Editorials

Fully face-to-face classes resume

Students in the government operated school system will commence fully face-to-face classes today.

The return to the classroom is welcomed by administrators, teachers, parents and students who agree that notwithstanding the wonders of the internet and virtual learning, most students require supervision and direction best delivered in person.

Estimates suggest that several thousand students fell out of the education system since March 2020, having never participated in virtual instruction.

Some participated only intermittently, and others “aged out” of the system and are unlikely to return to regular classes.

For many, the amount of lost learning is incalculable.

Minister of Education Glenys Hanna-Martin in her national address last evening, gave an accounting of her ministry’s plans to address the difficult tasks ahead.

She advised that the Ministry of Education is in the process of identifying a technological firm that will assist in assessing student learning levels and address accelerated learning to help close learning gaps.

Young people, however, who “aged out” or dropped out of the school system during the past two years are excluded.

The minister reported that 100 new teachers have been engaged for the new school year; she heralded the opportunity being pursued by the ministry for teachers to pursue master’s degrees in special education abroad and she spoke of the development of a career path that would permit teachers to apply for the posts of senior and master teachers.

The minister did not advise on the number of teachers who have resigned or retired since the close of schools in June nor did she give the total number of vacancies for teachers in the government education system.

Perplexingly, the minister appeared unaware that teachers in the government education system have been afforded in-service training opportunities to pursue internationally required specialized training not available in The Bahamas, whether at the bachelor’s, master’s or doctorate level, for decades.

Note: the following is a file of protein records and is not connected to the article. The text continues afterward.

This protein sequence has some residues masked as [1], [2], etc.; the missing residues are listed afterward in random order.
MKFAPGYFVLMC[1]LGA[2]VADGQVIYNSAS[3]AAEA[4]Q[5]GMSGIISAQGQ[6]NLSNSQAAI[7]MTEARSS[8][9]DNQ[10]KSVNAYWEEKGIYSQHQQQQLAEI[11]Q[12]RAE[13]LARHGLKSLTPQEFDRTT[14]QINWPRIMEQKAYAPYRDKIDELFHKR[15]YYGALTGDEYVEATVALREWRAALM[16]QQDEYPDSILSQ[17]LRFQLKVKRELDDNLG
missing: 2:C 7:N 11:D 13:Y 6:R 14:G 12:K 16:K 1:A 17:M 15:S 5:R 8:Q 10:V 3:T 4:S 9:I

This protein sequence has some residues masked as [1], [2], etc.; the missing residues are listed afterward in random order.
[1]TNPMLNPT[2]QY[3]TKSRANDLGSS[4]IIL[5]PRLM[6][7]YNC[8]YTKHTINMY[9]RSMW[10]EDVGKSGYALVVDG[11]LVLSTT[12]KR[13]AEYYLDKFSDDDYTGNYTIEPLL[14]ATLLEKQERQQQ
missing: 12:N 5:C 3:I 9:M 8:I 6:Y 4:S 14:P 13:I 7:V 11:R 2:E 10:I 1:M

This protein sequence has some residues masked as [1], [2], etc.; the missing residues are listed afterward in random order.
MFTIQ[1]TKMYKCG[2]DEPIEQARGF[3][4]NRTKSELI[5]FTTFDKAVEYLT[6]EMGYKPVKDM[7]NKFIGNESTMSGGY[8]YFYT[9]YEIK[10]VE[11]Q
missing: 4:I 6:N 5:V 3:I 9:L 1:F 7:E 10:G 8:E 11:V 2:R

And the minister was similarly ill-informed on the need to develop a teaching career path leading to posts as senior and or mater teachers. Such a career path has existed and been budgeted for annually for more than 20 years. Indeed, details are posted on the ministry’s webpage.

The minister repeated earlier assurances that the summer government school repair program is near completion and that remaining works are not expected to prevent the resumption of classes. She gave one exception: a several days’ delay in the reopening of the Centre for the Deaf.

And she recorded gratification that for the first time in years, teachers’ salaries, allowances and benefits increased and retention bonuses have been introduced.

For all our best wishes regarding returning to pre-pandemic lifestyles and practices, COVID-19 has not been conquered. New infections, though in smaller numbers and with less lethal effect, persist.

Keeping thousands of students and teachers healthy will require mature cooperation and discipline from many who even at this late date remain unvaccinated, indeed disinterested in becoming vaccinated against COVID-19.

Further, many people still treat wearing face masks as an annoyance to be tolerated for the briefest periods possible.

Guarding against lax observance of COVID health protocols will need to be a priority on school campuses.

Added to fear of contagion, several government schools continue to be challenged with behavioral problems imported onto campuses from troubled neighborhoods around New Providence.

During the short period of time that students returned to school campuses in early 2022, a number of schools experienced serious incidents of violence.

We encourage the minister of education to keep parents and the public informed on the implementation of programs and processes to accelerate learning and address deficiencies caused by two years of abbreviated education.

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